The adage "Don't judge a book by its cover" comes to mind when viewing the front of Marion A. Stahl's latest novel. The picture of a child's hands gracefully moving across piano keys evokes a gentle playfulness. Yet what it actually portrays is one person's stolen childhood. Be a Hero is based on the life of Anita Ron Schorr (nee Pollakova), a Holocaust survivor. Told through the eyes of a youth, it reveals what life was like for Anita growing up in Brno, Czechoslovakia pre, during, and post World War II (WWII). As Anita recalls:
I kept those memories locked up, feeling ashamed of them, for much too long until Elie Wiesel, Nobel Peace Prize winner, inspired me. It is when I began speaking to schools. I would stop there if it wasn't for the bewilderment and fascination I see in the eyes of the young students when I share my story. When I see the expressions on their faces, I know I have to do more to keep my voice alive. I also want to honor those who did not survive and ensure that history does not repeat itself.
Stahl's first person narrative opens with fifteen-year-old Anita, who is living in a Czech orphanage and awaiting word on surviving family members. Although the latest information indicates that there are "absolutely no traces" of her family, Anita hopes for a miracle. Stahl quickly shifts the story to Anita's life before Hitler's regime transforms "the largest Eastern European country outside of Russia" into a place of destitution and hopelessness. While Anita's memories are filled with the wonderful sights and smells of her childhood, Stahl keeps readers connected to Anita's recollections by incorporating apt historical information about Czechoslovakia and its impending tragic events.
Stahl emphasizes that the key to Anita's upbringing is the music that fills her home. By the age of seven she not only begins to learn how to play the family's beautiful Steinway piano, but also witnesses a miracle when her two-year-brother effortlessly corrects Anita on a difficult piece. She is unaware of the powerful effect that event will have on her life. Reflecting on the moment, Anita makes this comment:
The memory of that moment still brightens every dark space of my present life. I feel his presence there helping me play those notes; helping me resolve whatever difficult task I try to carry out.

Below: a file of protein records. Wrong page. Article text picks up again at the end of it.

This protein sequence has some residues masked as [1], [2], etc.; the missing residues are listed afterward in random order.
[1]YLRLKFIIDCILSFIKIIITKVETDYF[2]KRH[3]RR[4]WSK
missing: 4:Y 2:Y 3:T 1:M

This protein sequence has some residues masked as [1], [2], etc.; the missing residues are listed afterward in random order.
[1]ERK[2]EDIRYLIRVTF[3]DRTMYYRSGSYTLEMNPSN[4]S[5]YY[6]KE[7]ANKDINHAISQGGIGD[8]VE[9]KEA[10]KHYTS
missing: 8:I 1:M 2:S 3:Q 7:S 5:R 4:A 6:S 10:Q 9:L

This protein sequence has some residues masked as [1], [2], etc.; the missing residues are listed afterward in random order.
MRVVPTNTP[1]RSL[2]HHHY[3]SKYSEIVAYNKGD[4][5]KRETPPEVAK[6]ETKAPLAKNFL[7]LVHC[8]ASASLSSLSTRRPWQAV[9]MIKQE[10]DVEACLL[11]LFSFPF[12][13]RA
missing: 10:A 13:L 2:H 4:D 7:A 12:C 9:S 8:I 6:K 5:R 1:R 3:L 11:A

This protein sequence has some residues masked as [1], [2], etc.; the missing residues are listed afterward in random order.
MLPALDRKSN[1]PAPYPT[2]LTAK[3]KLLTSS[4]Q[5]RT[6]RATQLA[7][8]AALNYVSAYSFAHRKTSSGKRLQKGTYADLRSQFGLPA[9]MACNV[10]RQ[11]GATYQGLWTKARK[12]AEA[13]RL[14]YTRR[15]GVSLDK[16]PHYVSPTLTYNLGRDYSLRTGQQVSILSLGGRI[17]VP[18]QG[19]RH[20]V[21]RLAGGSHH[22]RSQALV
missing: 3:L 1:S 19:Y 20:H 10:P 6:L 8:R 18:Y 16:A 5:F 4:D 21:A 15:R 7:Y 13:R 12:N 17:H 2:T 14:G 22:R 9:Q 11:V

The anti-Semitic Nuremberg Laws spell doom and gloom for the Jews, and Anita's peaceful life—including playing the piano—comes to a halt. Anita's family is visibly upset and begins to disperse their prized belongings, including the piano, to close friends. In the meantime, Anita decides that she is going to give Mr. Hitler a piece of her mind. Amid this cruel moment in time, Stahl offers a bit of comedic relief by including Anita's opinionated handwritten letter to Hitler.
While Stahl continues to unfold Schorr's harrowing tale from the ghettos to Auschwitz, she veers off in another direction. Anita's life suddenly transitions when workers are needed in Germany and her mother forces her to go, in the hope that this will be Anita's ticket to freedom. Now that Anita is separated from her family and placed in appalling circumstances, miracles occur when she is shown compassion by none other than German soldiers.
Be a Hero includes group discussion questions, a brief Czech glossary, and chronological WWII highlights. Stahl and Schorr's purpose for this novel is to raise awareness that bullying in its most extreme forms leads eventually to wars and genocide, but also to show that victims of this form of cruelty can become advocates for peace—as Schorr has chosen—rather than instruments of retaliation. Closing with a cliffhanger, Be a Hero leaves readers earnestly anticipating the next chapter in Schorr's life.
Marion A. Stahl has 30 years of experience in the health care sector as a medical writer. She has been involved with major organizations in the medical field, such as AMWA, the American Writers Association, the AMA, AARP, the Association of CFE, and has contributed to many books on health care and health topics. She has received many honors for her work in the field of medicine. Marion Stahl lives in a small town of outside of DC with her husband. Visit her website.
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